Although only a few embodiments of the present invention have been described, it should be understood that the present invention may be embodied in many other specific forms without departing from the spirit or the scope of the present invention. By way of example, while a reader has generally been described as being a USB reader, the reader may be substantially any suitable reader or adapter which allows a memory card to communicate with a host system. Suitable readers include, but are not limited to, PC card readers.

The downloading of firmware has generally been described as involving sending new card firmware or code from a host computer substantially directly to the memory or media card through a reader. When firmware is sent to the card substantially directly from the host computer, any changes which are to be made to enhance the capabilities of the overall system may be performed by substantially only upgrading the software on the computer. In other words, it may not be necessary to upgrade reader firmware to enhance ISP capabilities. ISP capabilities may be enhanced essentially be upgrading software associated with the host computer system. It should be appreciated, however, that in some embodiments, new card firmware may be sent from a host computer to a reader, and the reader may send ISP commands to a memory card.

When new card firmware is provided to a memory card to update or upgrade the memory card, the new card firmware may generally include sections of firmware which are intended to replace corresponding sections of firmware that are currently in the memory card. New card firmware may also include sections of firmware which are to be added to the firmware that is currently on the memory card, e.g., to augment the current firmware. In one embodiment, the new card firmware that is provided to the memory card may be intended to replace substantially all of the firmware that is currently on the memory card.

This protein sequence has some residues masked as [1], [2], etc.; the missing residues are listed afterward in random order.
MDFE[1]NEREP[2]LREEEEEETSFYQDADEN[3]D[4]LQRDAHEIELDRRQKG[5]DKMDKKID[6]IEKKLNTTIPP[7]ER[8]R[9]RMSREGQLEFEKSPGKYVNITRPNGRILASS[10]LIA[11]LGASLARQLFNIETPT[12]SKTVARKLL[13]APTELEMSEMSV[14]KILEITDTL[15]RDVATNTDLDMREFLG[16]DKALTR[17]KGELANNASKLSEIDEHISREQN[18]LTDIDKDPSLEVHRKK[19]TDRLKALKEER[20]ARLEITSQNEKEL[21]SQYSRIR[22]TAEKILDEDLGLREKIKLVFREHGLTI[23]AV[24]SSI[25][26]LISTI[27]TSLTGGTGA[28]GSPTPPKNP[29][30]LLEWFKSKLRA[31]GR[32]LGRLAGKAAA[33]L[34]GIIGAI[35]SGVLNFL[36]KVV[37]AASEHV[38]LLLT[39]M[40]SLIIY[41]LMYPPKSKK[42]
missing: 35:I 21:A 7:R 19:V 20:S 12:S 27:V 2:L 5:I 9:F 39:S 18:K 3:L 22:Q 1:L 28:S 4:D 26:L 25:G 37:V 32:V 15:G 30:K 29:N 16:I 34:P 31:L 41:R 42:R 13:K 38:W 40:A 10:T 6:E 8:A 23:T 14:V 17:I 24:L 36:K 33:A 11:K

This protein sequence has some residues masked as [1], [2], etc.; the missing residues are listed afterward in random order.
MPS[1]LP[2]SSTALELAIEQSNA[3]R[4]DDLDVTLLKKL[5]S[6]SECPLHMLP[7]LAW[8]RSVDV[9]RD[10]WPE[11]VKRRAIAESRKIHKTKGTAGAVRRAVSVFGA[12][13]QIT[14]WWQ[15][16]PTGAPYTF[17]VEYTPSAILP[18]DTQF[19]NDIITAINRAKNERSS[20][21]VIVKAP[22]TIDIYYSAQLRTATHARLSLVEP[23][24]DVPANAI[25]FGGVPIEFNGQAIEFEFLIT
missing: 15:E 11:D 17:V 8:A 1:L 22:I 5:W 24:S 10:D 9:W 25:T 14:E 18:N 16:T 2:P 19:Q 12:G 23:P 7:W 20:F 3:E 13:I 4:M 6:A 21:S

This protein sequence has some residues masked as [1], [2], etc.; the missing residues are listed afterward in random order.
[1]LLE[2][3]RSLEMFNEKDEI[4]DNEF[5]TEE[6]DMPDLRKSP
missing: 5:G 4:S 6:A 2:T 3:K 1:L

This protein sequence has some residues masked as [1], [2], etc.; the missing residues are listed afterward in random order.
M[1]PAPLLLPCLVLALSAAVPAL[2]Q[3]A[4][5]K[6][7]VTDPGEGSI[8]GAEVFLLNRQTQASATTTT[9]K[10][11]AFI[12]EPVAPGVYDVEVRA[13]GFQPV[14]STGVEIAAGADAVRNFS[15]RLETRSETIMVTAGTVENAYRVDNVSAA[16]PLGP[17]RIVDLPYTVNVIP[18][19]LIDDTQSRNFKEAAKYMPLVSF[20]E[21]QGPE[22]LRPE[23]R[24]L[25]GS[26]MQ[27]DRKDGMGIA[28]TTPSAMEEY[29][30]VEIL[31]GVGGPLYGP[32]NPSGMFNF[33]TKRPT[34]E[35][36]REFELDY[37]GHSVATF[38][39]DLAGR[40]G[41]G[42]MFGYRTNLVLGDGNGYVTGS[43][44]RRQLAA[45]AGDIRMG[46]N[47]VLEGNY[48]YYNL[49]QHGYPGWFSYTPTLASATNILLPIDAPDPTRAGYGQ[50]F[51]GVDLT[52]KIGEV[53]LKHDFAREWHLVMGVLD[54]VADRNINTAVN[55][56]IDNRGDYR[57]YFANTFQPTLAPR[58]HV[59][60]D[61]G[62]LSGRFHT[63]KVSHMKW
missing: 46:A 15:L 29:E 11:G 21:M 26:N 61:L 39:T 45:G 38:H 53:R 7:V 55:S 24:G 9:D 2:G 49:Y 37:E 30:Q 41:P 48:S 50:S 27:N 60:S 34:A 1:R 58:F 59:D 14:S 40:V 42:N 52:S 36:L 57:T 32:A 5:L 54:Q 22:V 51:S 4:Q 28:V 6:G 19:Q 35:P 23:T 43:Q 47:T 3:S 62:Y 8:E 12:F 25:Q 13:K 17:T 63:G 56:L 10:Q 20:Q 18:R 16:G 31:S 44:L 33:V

The bits and the words associated with various functions and command descriptors may vary widely. In other words, specific bits or words which are set a certain way in command descriptor blocks to indicate different states associated with the blocks may vary. For instance, the bits that are set to indicate that ISP is supported and the bits that are set to enable ISP support may generally vary. In lieu of setting bit nineteen in card specific data information to ‘1’ to indicate that ISP is supported in a system associated with an SD card, for example, substantially any other bit may be set. Any bit may be set as long as the overall system is aware of which bit is to be set to indicate that ISP is supported.

While commands and data blocks have generally been described as either being suitable for use with SD cards or with CF cards, it should be appreciated that the commands may generally be applicable to other types of memory cards. By way of example, commands that are suitable for SD cards may also be suitable for multi media cards. In addition, commands and data blocks that have been described as being suitable for use with respect to CF cards may be augmented to be used with other types of cards including, but not limited to, SD cards. Alternatively, such commands and data blocks may be suitable for use with some types of memory cards substantially without augmentation.

Further, memory cards which have firmware that may be updated using ISP commands may be widely varied. Other types of memory cards which have firmware that may be updated using the methods described above include, but are not limited to, MEMORY STICK cards and SMART MEDIA cards.